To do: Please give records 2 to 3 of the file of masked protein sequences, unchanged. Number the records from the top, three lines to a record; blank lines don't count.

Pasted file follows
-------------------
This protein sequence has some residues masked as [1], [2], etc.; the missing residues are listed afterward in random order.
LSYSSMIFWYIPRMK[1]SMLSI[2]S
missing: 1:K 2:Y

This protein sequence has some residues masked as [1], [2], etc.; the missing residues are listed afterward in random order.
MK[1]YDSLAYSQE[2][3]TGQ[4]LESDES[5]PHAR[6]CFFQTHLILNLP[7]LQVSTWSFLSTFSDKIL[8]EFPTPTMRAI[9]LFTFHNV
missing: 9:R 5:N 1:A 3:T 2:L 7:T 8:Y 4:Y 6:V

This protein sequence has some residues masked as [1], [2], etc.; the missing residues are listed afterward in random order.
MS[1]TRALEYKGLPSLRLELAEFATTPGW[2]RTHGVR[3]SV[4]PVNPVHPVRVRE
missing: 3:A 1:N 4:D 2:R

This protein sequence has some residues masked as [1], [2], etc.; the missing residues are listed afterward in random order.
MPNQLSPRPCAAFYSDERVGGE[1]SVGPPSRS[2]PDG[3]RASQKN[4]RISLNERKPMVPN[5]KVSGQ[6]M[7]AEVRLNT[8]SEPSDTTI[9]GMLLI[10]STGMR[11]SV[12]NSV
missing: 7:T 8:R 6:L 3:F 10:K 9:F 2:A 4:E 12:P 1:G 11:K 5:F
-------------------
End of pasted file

This protein sequence has some residues masked as [1], [2], etc.; the missing residues are listed afterward in random order.
MK[1]YDSLAYSQE[2][3]TGQ[4]LESDES[5]PHAR[6]CFFQTHLILNLP[7]LQVSTWSFLSTFSDKIL[8]EFPTPTMRAI[9]LFTFHNV
missing: 9:R 5:N 1:A 3:T 2:L 7:T 8:Y 4:Y 6:V

This protein sequence has some residues masked as [1], [2], etc.; the missing residues are listed afterward in random order.
MS[1]TRALEYKGLPSLRLELAEFATTPGW[2]RTHGVR[3]SV[4]PVNPVHPVRVRE
missing: 3:A 1:N 4:D 2:R